Here is What to Do If You Are Struggling to Find the Right Person to Hire

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No one would argue that the world isn’t tumultuous right now, especially for small businesses.

Not only are many dealing with recoveries after the economic shutdowns and the current state of affairs, but a massive talent shortage is hitting the entire market. Even large organizations are struggling to find talent, top-tier or otherwise.

The National Federation of Independent Business reported that 42% of business owners had job openings that could not be filled, which is a record high.

It’s no wonder that business owners are frustrated with unfilled job openings. It’s tough to run and grow a business when hiring the right people is challenging.

And if you’re just now starting a business or recently started one, you must find competitive advantages when hiring. Otherwise, you’ll struggle to get your new business off the ground.

A strong hiring strategy is even more critical if you’re looking for financing or investors for your business. Lenders and investors will look closely at your business plan and your strategy for hiring and building your team.

So, how can small businesses and startups hope to hire the right people? What can you do to make your business more attractive than the competition?

1. Promote work flexibility

Every business or operation can’t have remote workers. That’s probably true of most small businesses, with local shops or a smaller reach. However, schedules, personal time, and long work hours have always been a problem across many industries, especially retail, and it’s not just that people are fed up. Still, they can’t handle it anymore — both physically and mentally.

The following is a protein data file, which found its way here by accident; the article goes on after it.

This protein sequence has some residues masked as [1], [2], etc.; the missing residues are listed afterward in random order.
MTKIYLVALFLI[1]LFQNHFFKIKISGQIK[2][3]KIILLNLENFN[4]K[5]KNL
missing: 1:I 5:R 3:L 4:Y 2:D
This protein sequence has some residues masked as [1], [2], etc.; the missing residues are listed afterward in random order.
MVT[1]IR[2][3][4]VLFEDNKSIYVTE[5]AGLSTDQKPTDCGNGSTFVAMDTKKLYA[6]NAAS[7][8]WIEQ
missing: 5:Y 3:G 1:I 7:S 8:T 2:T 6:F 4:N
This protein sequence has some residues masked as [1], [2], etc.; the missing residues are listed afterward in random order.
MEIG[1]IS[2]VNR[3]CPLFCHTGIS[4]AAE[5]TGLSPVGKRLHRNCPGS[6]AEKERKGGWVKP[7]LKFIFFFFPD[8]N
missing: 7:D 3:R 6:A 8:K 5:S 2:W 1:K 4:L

Introducing flexibility into your processes will ensure employees are more satisfied, help them feel valued, and show that you care about their health and well-being. Yes, this is incredibly difficult to do when you’re already short-staffed, but working everyone to the bone is never a good idea.

Some examples include adjusted work arrival or departure times, shorter workweeks, and opportunities to work remotely — not necessarily from home but away from the store itself. There are pros and cons to flex working arrangements, but ultimately your employees will appreciate it, which will attract new talent.

Flexibility will also help strengthen your business brand. After all, a key part of your brand strategy should be to turn employees into advocates for your brand. By creating a flexible work environment, you’ll create happier employees. And happier employees are more likely to show enthusiasm when interacting with customers and prospects.

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2. Offer competitive wages

Many major companies are increasing wages to attract new talent and retain existing workers, including Amazon, McDonald’s, Walmart, Costco, etc.

Yes, those are larger organizations with bigger budgets. But competitive wages and pay are one of the best weapons in any business owner’s arsenal. If you can offer salaries comparable to businesses in your geographic area, you’ll attract more talent. And if you’re hiring remote workers, you must be competitive since people have more choices when working remotely.

It’s straightforward and more of an obvious approach, but it works, and that’s what matters.

Another thing to consider is introducing benefits or incentives for employees, even those working part-time. Signing bonuses, loyalty rewards, and the chance to earn additional income are also great ideas.

3. Secure employee rights